Anaerobic digestion (AD) is a natural process in which organic materials are degraded by groups of microorganisms under oxygen-free conditions. This phenomenon is commonly observed at landfills where waste is buried under a thin layer of soil and greenhouse gasses such as carbon dioxide (CO₂) and methane (CH₄) are emitted. Methane is a global warming potential (GWP) gas that is estimated to be 20 times more effective in trapping heat in the atmosphere than carbon dioxide. With a solid state anaerobic digestion system, methane from organic solid waste can be captured for energy uses as an alternative option to land fill and composting. The objective of this fact sheet is to provide a review of the design and operation parameters of solid state anaerobic digestion systems.
Europe, specifically Germany, is leading the development and applications of anaerobic digestion technology. In recent years, due to increased interest in renewable energy and concerns about greenhouse gas emissions, more anaerobic digestion systems are being built in the United States.
Anaerobic digestion technology not only fulfills the goal of reducing the use of landfills for waste disposal, but also produces biogas for electricity. Solid-state anaerobic digestion is normally chosen over liquid anaerobic digestion because the digestate can be easily composted for use as fertilizer or soil conditioner. In recent years, construction of solid-state anaerobic digesters has increased and accounted for 63% of the new installations in Europe over the past five years (Luc and Bruno, 2010). There is no commercial scale solid-state anaerobic digester operating in the United States (as of February 2011), but several are under construction.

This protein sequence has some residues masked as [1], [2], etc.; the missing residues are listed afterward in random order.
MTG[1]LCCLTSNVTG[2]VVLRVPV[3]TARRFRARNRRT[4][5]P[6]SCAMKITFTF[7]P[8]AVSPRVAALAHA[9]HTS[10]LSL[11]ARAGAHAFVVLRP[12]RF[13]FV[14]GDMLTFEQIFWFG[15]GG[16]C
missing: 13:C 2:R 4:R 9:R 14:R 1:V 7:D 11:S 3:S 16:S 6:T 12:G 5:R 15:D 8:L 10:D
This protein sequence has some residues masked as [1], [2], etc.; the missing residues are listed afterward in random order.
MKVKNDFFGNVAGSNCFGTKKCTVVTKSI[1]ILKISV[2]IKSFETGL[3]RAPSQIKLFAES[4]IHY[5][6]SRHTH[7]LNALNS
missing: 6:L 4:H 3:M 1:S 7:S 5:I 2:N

This process is comprised of three main reactions: hydrolysis, acidogenesis/acetogenesis, and methanogenesis. Organic components such as proteins, fats, and carbohydrates are broken down to sugars and amino acids during the hydrolysis process. Both the acidogenesis and acetogenesis processes involve the conversion of the end products of hydrolysis to volatile fatty acids such as acetic acid, propionic acid, and butyric acids. Methane and CO₂ are produced from the volatile fatty acids during the methanogenesis process.
According to the total solids content of the feedstock, digesters are categorized as liquid anaerobic digestion/wet fermentation, or solid-state anaerobic digestion/dry fermentation. Currently no official standard is available for the cut-off between wet and dry fermentation but wet fermentation generally refers to substrates with total solids lower than 15%, whereas dry fermentation denotes substrates with total solids higher than 15% (Luc and Bruno, 2010; Li et al., 2011).